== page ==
NORMAN — Roy Williams wasn't supposed to jump.
His coach told him two or three times not to do it. His experience told him that disobeying those orders, especially in the Red River Rivalry, would get him a tongue lashing.
But how is Superman supposed to fly without jumping?
“When we walked on that field ... I already knew in my mind I was leaving my feet,” he said. “Forget what coach said.”
It's been 10 years since the Oklahoma safety defied orders, flying over the Texas line, smacking into Longhorn quarterback Chris Simms and leaping into Sooner lore.
In a series that annually produces a memorable moment — it'll happen this Saturday, just watch — no play has been more iconic than the one that transformed Williams into Superman. A hundred-plus years of OU-Texas has never produced anything else like it.
Williams remembers it well.
Then again, he's reminded of it almost daily.
Holding a precarious 7-3 lead in the 2001 edition of the rivalry, the Sooners were forced to punt with a little over two minutes left in the game. But when return man Nathan Vasher muffed the punt, it pinned the Longhorns at their own 2-yard line.
A media timeout brought the Sooner defense together on the sideline. Co-defensive coordinator Mike Stoops called for a blitz, a look the Sooners had used earlier in the game and a play that didn't end so well for Williams.
“I tried to, not Superman, but jump over the guy,” he said, “But the guy's helmet hit me in the groin. Tore me up.”
He laughed at the memory.
He wasn't laughing then.
Neither was Stoops. As the Sooners huddled, he pulled Williams aside.
“Do not jump,” he told him.
“OK,” Williams replied.
“Do not jump.”
It's a little like telling someone not to think about the color red, isn't it? As soon as you do, that's the only think they're thinking about.
Jumping was all that Williams could think about.
“I knew when we were running that play,” he said, “with our D line, that hole was going to open up.”
He also knew that Texas running back Brett Robin would try to take out his legs.
“He would never try to hit me high because I'll just run him over,” said Williams, who had more than 20 pounds on Robin. “So I knew he was going to go low.”
The Longhorns stepped to the line, and as Simms went through his calls, Teddy Lehman showed blitz, coming to the line. Williams joined him in the gap in front of the left guard for a moment, then backed off.
It was a bluff.
“I was comin',” Williams said. “I was blitzin'.”
That's not all he was doing. In that instant he backed off the line, he decided he was jumping, too.
“I'm going for it,” he thought. “I know he's going to get me low. I'm going to try to go over him.”
Everything happened exactly as Williams expected. The hole opened when Lehman and the nose guard pulled to their left. The blocker went low.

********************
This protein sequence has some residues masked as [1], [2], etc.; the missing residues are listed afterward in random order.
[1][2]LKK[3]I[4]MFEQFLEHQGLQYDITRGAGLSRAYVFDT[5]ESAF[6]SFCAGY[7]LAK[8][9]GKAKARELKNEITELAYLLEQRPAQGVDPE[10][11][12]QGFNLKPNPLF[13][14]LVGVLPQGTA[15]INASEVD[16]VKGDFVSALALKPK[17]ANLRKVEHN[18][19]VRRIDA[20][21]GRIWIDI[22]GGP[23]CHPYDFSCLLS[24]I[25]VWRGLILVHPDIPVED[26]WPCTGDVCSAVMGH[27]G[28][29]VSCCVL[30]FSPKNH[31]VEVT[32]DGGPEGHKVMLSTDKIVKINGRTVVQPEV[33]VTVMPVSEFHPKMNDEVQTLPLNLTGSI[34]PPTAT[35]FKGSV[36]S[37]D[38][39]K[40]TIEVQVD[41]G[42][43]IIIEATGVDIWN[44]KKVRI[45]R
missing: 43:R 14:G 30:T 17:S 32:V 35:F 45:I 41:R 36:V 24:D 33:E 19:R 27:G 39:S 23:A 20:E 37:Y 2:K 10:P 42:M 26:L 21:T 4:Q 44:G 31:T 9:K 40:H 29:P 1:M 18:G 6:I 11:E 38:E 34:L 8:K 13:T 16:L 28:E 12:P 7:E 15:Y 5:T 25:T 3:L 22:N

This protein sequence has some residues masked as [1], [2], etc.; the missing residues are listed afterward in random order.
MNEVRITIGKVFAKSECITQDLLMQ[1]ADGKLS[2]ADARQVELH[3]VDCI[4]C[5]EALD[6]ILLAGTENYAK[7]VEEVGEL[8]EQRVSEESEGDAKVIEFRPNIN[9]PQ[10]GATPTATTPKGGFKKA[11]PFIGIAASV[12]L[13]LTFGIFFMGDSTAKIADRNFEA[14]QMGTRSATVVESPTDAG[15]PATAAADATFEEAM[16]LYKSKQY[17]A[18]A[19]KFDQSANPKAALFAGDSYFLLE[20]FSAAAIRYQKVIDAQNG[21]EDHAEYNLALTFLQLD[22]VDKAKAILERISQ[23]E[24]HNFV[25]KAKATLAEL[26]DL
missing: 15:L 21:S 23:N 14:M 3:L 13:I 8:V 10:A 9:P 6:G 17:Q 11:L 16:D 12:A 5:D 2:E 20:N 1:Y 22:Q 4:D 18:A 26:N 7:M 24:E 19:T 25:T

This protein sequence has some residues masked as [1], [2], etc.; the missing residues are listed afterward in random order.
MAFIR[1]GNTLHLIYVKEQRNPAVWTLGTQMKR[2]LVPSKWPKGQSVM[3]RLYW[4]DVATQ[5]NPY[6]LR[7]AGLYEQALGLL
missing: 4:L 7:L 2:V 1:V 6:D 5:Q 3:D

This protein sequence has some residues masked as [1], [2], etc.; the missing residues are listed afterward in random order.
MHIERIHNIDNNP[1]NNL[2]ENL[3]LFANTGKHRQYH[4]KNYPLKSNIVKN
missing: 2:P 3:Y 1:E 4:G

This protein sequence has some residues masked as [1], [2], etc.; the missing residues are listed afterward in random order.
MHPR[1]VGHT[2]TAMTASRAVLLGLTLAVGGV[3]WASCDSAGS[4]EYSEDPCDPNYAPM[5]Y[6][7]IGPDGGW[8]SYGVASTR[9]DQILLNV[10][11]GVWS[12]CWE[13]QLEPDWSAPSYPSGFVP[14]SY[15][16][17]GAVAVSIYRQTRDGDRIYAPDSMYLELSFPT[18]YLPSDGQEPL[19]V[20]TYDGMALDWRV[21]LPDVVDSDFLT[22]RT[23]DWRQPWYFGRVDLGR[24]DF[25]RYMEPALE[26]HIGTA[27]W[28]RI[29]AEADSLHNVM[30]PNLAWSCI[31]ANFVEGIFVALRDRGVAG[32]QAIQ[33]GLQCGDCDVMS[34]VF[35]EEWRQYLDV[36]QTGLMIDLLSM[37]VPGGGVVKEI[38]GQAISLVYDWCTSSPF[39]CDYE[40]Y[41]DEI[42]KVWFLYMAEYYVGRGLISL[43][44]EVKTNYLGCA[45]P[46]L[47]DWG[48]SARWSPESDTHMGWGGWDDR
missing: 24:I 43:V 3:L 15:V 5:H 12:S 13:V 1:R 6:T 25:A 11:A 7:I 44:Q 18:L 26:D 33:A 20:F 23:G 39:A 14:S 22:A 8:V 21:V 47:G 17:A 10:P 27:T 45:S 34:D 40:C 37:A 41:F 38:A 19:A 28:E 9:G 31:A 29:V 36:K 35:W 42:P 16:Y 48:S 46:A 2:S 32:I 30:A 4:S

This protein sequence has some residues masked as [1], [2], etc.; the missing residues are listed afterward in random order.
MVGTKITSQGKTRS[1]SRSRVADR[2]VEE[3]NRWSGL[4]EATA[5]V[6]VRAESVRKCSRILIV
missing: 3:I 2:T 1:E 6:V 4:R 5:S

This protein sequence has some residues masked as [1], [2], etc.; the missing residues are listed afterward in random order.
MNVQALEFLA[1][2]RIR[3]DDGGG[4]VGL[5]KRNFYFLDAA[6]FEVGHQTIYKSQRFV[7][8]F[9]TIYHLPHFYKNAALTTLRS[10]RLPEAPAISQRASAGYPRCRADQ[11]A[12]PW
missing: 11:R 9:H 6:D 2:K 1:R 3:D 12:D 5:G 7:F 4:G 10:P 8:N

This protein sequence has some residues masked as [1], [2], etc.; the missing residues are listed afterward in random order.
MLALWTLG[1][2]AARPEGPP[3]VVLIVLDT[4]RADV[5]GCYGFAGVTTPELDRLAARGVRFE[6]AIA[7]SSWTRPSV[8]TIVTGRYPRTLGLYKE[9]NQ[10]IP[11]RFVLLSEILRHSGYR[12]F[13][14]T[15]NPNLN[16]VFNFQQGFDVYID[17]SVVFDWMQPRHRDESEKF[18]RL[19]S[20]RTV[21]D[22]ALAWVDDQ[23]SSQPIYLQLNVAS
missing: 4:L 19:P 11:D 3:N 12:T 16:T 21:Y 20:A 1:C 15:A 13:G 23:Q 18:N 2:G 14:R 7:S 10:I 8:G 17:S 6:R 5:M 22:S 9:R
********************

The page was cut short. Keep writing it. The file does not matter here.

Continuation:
Williams launched himself toward Simms, nearly taking the ball right out of his hand.
“I knew when I was up there ... “ he said.
He stopped himself.
“Like I was really high.”
He laughed again, but he was a good five or six feet off the ground. He really was soaring through the air.
“When I jumped, seriously, I was literally thinking about what we need to do — secure the tackle, then go for the ball,” Williams said. “I wasn't trying to take the ball out of his hand.”
When Williams hit the ground, he rolled on his side a bit. He was just in time to see the ball fluttering into the hands of Lehman, who took two steps and was in the end zone.
Williams popped up and threw down the Hook ‘Em Horns hand signal.
“I don't know how many seats that end zone holds,” Williams said, “but everybody that comes up to me always says, ‘Man, I was in the end zone when that happened.'
“I'm like, ‘C'mon, now. Really?'”
That's the thing about iconic moments, though. Sooner fans have seen it so many times and talked about it so many times and relived it so many times that they feel like they were there.
OU-Texas, after all, is where players can make names for themselves and where stars can solidify their status as legends.
During the Stoops era, Josh Heupel and Rocky Calmus did it in 2000. Adrian Peterson did it in 2004.
But no one else has done it quite like Roy Williams did in 2001.
“There will be more Roy Williamses,” he said. “There will be more Adrian Petersons. There will be more Josh Heupels.”
He paused, a stern look on his face.
“I seriously don't think there's going to be another Superman play.”
He laughed, a break in his deadpan.
Williams, by the way, got a bear hug from Mike Stoops after the play that afternoon at the Cotton Bowl. But he got an earful from the coach, too.
“I told you not to jump.”
Superman had already taken flight.